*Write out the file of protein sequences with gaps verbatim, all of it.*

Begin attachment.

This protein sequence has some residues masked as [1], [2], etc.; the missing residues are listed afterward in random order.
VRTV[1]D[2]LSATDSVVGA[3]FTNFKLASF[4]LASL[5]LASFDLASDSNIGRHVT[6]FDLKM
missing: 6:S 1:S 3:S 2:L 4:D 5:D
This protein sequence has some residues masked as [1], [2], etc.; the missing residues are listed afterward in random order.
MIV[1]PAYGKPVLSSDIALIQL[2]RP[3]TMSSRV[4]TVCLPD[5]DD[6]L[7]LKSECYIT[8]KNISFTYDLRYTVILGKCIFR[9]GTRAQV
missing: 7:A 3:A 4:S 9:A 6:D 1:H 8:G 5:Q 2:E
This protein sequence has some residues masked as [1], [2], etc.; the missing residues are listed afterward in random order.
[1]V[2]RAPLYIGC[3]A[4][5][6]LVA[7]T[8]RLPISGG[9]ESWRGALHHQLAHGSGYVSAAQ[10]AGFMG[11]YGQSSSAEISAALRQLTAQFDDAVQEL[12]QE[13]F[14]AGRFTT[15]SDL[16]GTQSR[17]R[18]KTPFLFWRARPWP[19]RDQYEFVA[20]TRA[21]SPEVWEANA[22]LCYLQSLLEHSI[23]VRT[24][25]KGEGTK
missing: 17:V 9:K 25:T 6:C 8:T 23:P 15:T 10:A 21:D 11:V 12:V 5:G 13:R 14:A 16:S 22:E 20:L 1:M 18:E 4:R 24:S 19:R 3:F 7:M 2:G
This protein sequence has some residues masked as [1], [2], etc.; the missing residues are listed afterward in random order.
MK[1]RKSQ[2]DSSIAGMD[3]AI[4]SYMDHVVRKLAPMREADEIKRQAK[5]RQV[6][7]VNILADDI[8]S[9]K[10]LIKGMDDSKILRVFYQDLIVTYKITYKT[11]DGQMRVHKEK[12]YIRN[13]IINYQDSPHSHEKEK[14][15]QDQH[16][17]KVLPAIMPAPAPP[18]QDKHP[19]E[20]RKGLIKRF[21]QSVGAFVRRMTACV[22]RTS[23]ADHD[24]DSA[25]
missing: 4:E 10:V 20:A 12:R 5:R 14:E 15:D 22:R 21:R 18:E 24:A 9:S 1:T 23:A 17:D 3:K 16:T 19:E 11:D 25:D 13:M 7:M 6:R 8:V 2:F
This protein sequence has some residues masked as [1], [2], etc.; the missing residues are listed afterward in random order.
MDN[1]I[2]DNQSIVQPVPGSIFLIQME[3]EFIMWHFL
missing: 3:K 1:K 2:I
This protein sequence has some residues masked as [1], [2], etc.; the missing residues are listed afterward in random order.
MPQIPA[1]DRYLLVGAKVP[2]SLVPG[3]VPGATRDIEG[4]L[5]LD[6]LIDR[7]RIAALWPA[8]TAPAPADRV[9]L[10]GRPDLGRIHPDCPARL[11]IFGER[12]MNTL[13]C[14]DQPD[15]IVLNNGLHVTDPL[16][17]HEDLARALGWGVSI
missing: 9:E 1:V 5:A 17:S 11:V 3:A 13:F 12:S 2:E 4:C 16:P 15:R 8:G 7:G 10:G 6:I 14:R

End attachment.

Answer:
This protein sequence has some residues masked as [1], [2], etc.; the missing residues are listed afterward in random order.
VRTV[1]D[2]LSATDSVVGA[3]FTNFKLASF[4]LASL[5]LASFDLASDSNIGRHVT[6]FDLKM
missing: 6:S 1:S 3:S 2:L 4:D 5:D
This protein sequence has some residues masked as [1], [2], etc.; the missing residues are listed afterward in random order.
MIV[1]PAYGKPVLSSDIALIQL[2]RP[3]TMSSRV[4]TVCLPD[5]DD[6]L[7]LKSECYIT[8]KNISFTYDLRYTVILGKCIFR[9]GTRAQV
missing: 7:A 3:A 4:S 9:A 6:D 1:H 8:G 5:Q 2:E
This protein sequence has some residues masked as [1], [2], etc.; the missing residues are listed afterward in random order.
[1]V[2]RAPLYIGC[3]A[4][5][6]LVA[7]T[8]RLPISGG[9]ESWRGALHHQLAHGSGYVSAAQ[10]AGFMG[11]YGQSSSAEISAALRQLTAQFDDAVQEL[12]QE[13]F[14]AGRFTT[15]SDL[16]GTQSR[17]R[18]KTPFLFWRARPWP[19]RDQYEFVA[20]TRA[21]SPEVWEANA[22]LCYLQSLLEHSI[23]VRT[24][25]KGEGTK
missing: 17:V 9:K 25:T 6:C 8:T 23:P 15:T 10:A 21:D 11:V 12:V 5:G 13:R 14:A 16:S 22:E 20:L 1:M 18:E 4:R 24:S 19:R 3:F 7:M 2:G
This protein sequence has some residues masked as [1], [2], etc.; the missing residues are listed afterward in random order.
MK[1]RKSQ[2]DSSIAGMD[3]AI[4]SYMDHVVRKLAPMREADEIKRQAK[5]RQV[6][7]VNILADDI[8]S[9]K[10]LIKGMDDSKILRVFYQDLIVTYKITYKT[11]DGQMRVHKEK[12]YIRN[13]IINYQDSPHSHEKEK[14][15]QDQH[16][17]KVLPAIMPAPAPP[18]QDKHP[19]E[20]RKGLIKRF[21]QSVGAFVRRMTACV[22]RTS[23]ADHD[24]DSA[25]
missing: 4:E 10:V 20:A 12:R 5:R 14:E 15:D 22:R 21:R 18:E 24:A 9:S 1:T 23:A 17:D 3:K 16:T 19:E 11:D 25:D 13:M 7:M 6:R 8:V 2:F
This protein sequence has some residues masked as [1], [2], etc.; the missing residues are listed afterward in random order.
MDN[1]I[2]DNQSIVQPVPGSIFLIQME[3]EFIMWHFL
missing: 3:K 1:K 2:I
This protein sequence has some residues masked as [1], [2], etc.; the missing residues are listed afterward in random order.
MPQIPA[1]DRYLLVGAKVP[2]SLVPG[3]VPGATRDIEG[4]L[5]LD[6]LIDR[7]RIAALWPA[8]TAPAPADRV[9]L[10]GRPDLGRIHPDCPARL[11]IFGER[12]MNTL[13]C[14]DQPD[15]IVLNNGLHVTDPL[16][17]HEDLARALGWGVSI
missing: 9:E 1:V 5:A 17:S 11:V 3:A 13:F 12:S 2:E 4:C 16:P 15:R 8:G 7:G 10:G 6:I 14:R